CHAPTER 12

Gödel’s Theorem

The human mind is incapable of formulating…all its mathematical intuitions, ie., if it has succeeded in formulating some of them, this very fact yields new intuitive knowledge, eg., the consistency of this formalism. This fact may be called the ‘incompletability’ of mathematics.

(Kurt Gödel)


1 Introduction: the Euclidean paradigm

Gödel’s theorem is one of the most profound results in pure mathematics. When it was first published, in 1931, it had a devastating impact. On the one hand, it laid waste a variety of firmly held convictions and initiated a struggle that has been going on ever since to come to terms with its mathematical and philosophical implications. On the other hand, it took the breath away for its sheer beauty. My aim in this chapter is to present an outline of the theorem and to say what some of its implications are for our own enquiry.

In a nutshell, it concerns the Euclidean paradigm—the paradigm of axiomatization. It is possible, we know, to devise a finite stock of fundamental principles or axioms from which all of the infinitely many truths of Greek geometry can be derived: this is the Euclidean paradigm. 1 Prior to 1931 many people had assumed that what was possible in geometry must be possible anywhere else in mathematics (and perhaps in non-mathematical contexts too); the paradigm must represent the very essence of mathematical method. 2 One of the reasons for this relates back to our discussion in the last chapter. Suppose we grant that the meaning of a mathematical expression has to be grasped in terms of how it figures in the truths of a formal theory. Then must there not be some way of ‘capturing’ these truths and providing them with a finite characterization—precisely what an axiomatization (and that alone?) can supply? How else could anyone assimilate the truths and grasp the expression’s meaning? Again, relatedly, do we have any sense of mathematical truth apart from mathematical provability? When we say that a given mathematical state-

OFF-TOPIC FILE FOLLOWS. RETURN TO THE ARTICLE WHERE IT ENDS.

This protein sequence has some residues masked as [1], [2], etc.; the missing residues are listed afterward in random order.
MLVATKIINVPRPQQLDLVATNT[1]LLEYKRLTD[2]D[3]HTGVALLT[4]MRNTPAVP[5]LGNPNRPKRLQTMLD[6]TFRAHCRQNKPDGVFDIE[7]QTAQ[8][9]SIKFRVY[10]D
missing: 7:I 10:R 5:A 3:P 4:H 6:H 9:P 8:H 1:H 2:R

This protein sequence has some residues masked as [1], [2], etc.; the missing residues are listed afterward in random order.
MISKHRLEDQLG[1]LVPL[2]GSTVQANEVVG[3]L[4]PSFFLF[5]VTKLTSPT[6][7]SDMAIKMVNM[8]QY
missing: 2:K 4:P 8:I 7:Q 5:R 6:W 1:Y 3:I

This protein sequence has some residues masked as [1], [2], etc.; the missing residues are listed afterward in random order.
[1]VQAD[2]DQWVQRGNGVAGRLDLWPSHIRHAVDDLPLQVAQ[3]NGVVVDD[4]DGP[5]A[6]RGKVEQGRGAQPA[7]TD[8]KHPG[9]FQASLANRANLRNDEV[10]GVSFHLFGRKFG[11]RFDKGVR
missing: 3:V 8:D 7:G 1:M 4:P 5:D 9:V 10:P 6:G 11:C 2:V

-172-

Notes for this page

Add a new note
If you are trying to select text to create highlights or citations, remember that you must now click or tap on the first word, and then click or tap on the last word.
One moment ...
Project items

Items saved from this book

This book has been saved
Highlights (0)
Some of your highlights are legacy items.

Highlights saved before July 30, 2012 will not be displayed on their respective source pages.

You can easily re-create the highlights by opening the book page or article, selecting the text, and clicking “Highlight.”

Citations (0)
Some of your citations are legacy items.

Any citation created before July 30, 2012 will labeled as a “Cited page.” New citations will be saved as cited passages, pages or articles.

We also added the ability to view new citations from your projects or the book or article where you created them.

Notes (0)
Bookmarks (0)

You have no saved items from this book

Project items include:
  • Saved book/article
  • Highlights
  • Quotes/citations
  • Notes
  • Bookmarks
Notes
Cite this page

Cited page

Style
Citations are available only to our active members.
Sign up now to cite pages or passages in MLA, APA and Chicago citation styles.

(Einhorn, 1992, p. 25)

(Einhorn 25)

1

1. Lois J. Einhorn, Abraham Lincoln, the Orator: Penetrating the Lincoln Legend (Westport, CT: Greenwood Press, 1992), 25, http://www.questia.com/read/27419298.

Cited page

Bookmark this page
The Infinite
Settings

Settings

Typeface
Text size Smaller Larger
Search within

Search within this book

Look up

Look up a word

  • Dictionary
  • Thesaurus
Please submit a word or phrase above.
Print this page

Print this page

Why can't I print more than one page at a time?

Full screen
/ 268

matching results for page

Cited passage

Style
Citations are available only to our active members.
Sign up now to cite pages or passages in MLA, APA and Chicago citation styles.

"Portraying himself as an honest, ordinary person helped Lincoln identify with his audiences." (Einhorn, 1992, p. 25).

"Portraying himself as an honest, ordinary person helped Lincoln identify with his audiences." (Einhorn 25)

"Portraying himself as an honest, ordinary person helped Lincoln identify with his audiences."1

1. Lois J. Einhorn, Abraham Lincoln, the Orator: Penetrating the Lincoln Legend (Westport, CT: Greenwood Press, 1992), 25, http://www.questia.com/read/27419298.

Cited passage

Welcome to the new Questia Reader

The Questia Reader has been updated to provide you with an even better online reading experience.  It is now 100% Responsive, which means you can read our books and articles on any sized device you wish.  All of your favorite tools like notes, highlights, and citations are still here, but the way you select text has been updated to be easier to use, especially on touchscreen devices.  Here's how:

1. Click or tap the first word you want to select.
2. Click or tap the last word you want to select.

OK, got it!

Thanks for trying Questia!

Please continue trying out our research tools, but please note, full functionality is available only to our active members.

Your work will be lost once you leave this Web page.

For full access in an ad-free environment, sign up now for a FREE, 1-day trial.

Already a member? Log in now.